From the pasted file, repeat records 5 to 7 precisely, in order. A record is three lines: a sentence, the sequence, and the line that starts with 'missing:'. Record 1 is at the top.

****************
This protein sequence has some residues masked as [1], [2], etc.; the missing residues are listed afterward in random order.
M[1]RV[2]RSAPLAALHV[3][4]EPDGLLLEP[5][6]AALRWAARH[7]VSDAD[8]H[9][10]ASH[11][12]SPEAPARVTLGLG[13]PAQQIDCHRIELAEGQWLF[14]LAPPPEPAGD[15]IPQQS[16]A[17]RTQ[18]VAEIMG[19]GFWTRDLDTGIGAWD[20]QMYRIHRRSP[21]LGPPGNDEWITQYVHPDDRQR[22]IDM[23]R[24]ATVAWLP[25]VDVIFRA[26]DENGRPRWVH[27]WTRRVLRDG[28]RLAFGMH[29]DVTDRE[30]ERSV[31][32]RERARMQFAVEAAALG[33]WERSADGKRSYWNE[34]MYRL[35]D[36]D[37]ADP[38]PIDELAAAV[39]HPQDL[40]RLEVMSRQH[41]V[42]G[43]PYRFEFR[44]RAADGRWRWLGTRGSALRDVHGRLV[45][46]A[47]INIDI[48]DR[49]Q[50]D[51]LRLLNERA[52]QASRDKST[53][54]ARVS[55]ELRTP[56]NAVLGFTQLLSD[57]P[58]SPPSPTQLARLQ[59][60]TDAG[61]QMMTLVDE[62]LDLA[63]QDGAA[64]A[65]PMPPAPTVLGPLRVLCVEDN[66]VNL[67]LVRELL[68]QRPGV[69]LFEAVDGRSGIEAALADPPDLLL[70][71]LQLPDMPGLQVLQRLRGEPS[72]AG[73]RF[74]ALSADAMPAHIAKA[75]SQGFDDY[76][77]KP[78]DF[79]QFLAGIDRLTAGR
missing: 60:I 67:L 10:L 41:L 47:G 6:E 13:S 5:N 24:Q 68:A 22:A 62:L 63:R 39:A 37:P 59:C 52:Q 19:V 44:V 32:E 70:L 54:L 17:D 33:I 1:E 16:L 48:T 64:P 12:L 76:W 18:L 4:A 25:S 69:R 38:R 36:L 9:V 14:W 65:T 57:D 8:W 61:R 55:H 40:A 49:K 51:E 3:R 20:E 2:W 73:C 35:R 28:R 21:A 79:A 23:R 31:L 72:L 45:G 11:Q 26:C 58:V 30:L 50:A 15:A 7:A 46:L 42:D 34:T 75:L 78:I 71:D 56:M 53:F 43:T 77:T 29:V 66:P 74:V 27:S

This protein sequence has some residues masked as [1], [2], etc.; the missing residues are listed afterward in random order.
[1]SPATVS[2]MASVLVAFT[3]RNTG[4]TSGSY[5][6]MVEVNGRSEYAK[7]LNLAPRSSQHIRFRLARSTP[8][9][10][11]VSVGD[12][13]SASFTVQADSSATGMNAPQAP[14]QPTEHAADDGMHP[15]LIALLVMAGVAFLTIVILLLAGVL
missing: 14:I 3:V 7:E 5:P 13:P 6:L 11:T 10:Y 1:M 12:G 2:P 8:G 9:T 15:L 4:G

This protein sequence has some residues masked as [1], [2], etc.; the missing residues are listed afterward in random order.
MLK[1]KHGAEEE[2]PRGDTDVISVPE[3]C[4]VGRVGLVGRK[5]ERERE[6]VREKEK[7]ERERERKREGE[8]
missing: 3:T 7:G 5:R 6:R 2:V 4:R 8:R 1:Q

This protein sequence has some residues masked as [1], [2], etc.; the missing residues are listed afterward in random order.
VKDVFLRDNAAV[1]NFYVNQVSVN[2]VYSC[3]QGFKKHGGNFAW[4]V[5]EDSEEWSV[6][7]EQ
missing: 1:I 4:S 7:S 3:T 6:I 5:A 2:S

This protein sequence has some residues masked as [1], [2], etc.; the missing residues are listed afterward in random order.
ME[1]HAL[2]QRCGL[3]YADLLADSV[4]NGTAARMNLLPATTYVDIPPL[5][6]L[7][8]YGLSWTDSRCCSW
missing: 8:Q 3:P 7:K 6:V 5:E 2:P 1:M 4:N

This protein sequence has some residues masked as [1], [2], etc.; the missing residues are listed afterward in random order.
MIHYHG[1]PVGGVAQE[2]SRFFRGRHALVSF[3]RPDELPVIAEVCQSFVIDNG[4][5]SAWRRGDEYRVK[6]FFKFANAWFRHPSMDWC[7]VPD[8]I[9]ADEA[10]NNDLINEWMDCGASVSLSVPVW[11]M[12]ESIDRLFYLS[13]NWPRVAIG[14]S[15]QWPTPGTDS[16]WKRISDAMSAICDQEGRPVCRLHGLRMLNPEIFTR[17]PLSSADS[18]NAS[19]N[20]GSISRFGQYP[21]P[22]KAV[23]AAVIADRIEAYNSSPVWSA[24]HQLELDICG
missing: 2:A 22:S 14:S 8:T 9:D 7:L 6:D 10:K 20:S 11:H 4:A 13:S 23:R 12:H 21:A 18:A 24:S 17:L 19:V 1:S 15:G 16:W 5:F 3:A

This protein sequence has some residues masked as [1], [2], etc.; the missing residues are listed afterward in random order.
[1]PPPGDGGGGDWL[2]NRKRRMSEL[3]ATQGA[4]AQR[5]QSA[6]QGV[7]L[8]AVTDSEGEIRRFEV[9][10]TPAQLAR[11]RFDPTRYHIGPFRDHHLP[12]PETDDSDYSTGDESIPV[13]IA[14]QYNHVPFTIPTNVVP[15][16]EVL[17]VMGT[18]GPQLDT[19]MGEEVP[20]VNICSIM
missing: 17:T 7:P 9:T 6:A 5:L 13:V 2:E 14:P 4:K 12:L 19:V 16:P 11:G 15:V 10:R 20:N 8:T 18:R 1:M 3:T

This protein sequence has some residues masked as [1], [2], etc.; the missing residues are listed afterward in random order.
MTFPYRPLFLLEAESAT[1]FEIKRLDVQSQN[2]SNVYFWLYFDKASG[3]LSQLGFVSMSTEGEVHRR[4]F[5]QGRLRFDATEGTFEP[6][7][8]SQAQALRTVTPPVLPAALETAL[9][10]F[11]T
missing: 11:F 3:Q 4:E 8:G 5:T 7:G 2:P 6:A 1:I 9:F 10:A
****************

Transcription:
This protein sequence has some residues masked as [1], [2], etc.; the missing residues are listed afterward in random order.
ME[1]HAL[2]QRCGL[3]YADLLADSV[4]NGTAARMNLLPATTYVDIPPL[5][6]L[7][8]YGLSWTDSRCCSW
missing: 8:Q 3:P 7:K 6:V 5:E 2:P 1:M 4:N

This protein sequence has some residues masked as [1], [2], etc.; the missing residues are listed afterward in random order.
MIHYHG[1]PVGGVAQE[2]SRFFRGRHALVSF[3]RPDELPVIAEVCQSFVIDNG[4][5]SAWRRGDEYRVK[6]FFKFANAWFRHPSMDWC[7]VPD[8]I[9]ADEA[10]NNDLINEWMDCGASVSLSVPVW[11]M[12]ESIDRLFYLS[13]NWPRVAIG[14]S[15]QWPTPGTDS[16]WKRISDAMSAICDQEGRPVCRLHGLRMLNPEIFTR[17]PLSSADS[18]NAS[19]N[20]GSISRFGQYP[21]P[22]KAV[23]AAVIADRIEAYNSSPVWSA[24]HQLELDICG
missing: 2:A 22:S 14:S 8:T 9:D 7:L 6:D 10:K 20:S 11:H 4:A 13:S 23:R 12:H 21:A 18:A 24:S 17:L 19:V 1:S 15:G 16:W 5:F 3:A

This protein sequence has some residues masked as [1], [2], etc.; the missing residues are listed afterward in random order.
[1]PPPGDGGGGDWL[2]NRKRRMSEL[3]ATQGA[4]AQR[5]QSA[6]QGV[7]L[8]AVTDSEGEIRRFEV[9][10]TPAQLAR[11]RFDPTRYHIGPFRDHHLP[12]PETDDSDYSTGDESIPV[13]IA[14]QYNHVPFTIPTNVVP[15][16]EVL[17]VMGT[18]GPQLDT[19]MGEEVP[20]VNICSIM
missing: 17:T 7:P 9:T 6:A 5:L 13:V 2:E 14:P 4:K 12:L 19:V 16:P 11:G 15:V 10:R 20:N 8:T 18:R 1:M 3:T